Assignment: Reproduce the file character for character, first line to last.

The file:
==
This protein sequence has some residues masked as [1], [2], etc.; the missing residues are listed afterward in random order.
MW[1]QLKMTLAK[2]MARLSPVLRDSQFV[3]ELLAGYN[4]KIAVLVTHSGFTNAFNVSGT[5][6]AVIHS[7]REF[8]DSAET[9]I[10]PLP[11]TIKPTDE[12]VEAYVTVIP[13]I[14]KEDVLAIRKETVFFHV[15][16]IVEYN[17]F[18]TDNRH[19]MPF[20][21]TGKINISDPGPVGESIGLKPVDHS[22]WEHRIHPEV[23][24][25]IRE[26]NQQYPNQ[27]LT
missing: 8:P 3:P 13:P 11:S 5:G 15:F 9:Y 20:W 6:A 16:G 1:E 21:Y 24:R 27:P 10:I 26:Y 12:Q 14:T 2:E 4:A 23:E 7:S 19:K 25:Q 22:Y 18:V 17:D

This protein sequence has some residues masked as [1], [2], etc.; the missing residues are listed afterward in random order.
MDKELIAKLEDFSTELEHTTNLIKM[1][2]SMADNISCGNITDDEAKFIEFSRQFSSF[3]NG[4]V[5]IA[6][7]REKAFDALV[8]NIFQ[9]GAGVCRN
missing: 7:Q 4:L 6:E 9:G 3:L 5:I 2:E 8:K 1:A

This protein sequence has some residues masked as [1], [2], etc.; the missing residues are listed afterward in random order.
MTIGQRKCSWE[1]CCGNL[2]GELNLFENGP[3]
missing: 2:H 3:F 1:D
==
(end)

This protein sequence has some residues masked as [1], [2], etc.; the missing residues are listed afterward in random order.
MW[1]QLKMTLAK[2]MARLSPVLRDSQFV[3]ELLAGYN[4]KIAVLVTHSGFTNAFNVSGT[5][6]AVIHS[7]REF[8]DSAET[9]I[10]PLP[11]TIKPTDE[12]VEAYVTVIP[13]I[14]KEDVLAIRKETVFFHV[15][16]IVEYN[17]F[18]TDNRH[19]MPF[20][21]TGKINISDPGPVGESIGLKPVDHS[22]WEHRIHPEV[23][24][25]IRE[26]NQQYPNQ[27]LT
missing: 8:P 3:P 13:P 11:S 5:G 15:F 9:Y 20:W 6:A 16:G 1:E 21:Y 24:R 27:P 10:I 26:Y 12:Q 14:T 2:E 4:A 23:E 7:S 19:K 25:Q 22:Y 18:V 17:D

This protein sequence has some residues masked as [1], [2], etc.; the missing residues are listed afterward in random order.
MDKELIAKLEDFSTELEHTTNLIKM[1][2]SMADNISCGNITDDEAKFIEFSRQFSSF[3]NG[4]V[5]IA[6][7]REKAFDALV[8]NIFQ[9]GAGVCRN
missing: 7:Q 4:L 6:E 9:G 3:L 5:I 2:E 8:K 1:A

This protein sequence has some residues masked as [1], [2], etc.; the missing residues are listed afterward in random order.
MTIGQRKCSWE[1]CCGNL[2]GELNLFENGP[3]
missing: 2:H 3:F 1:D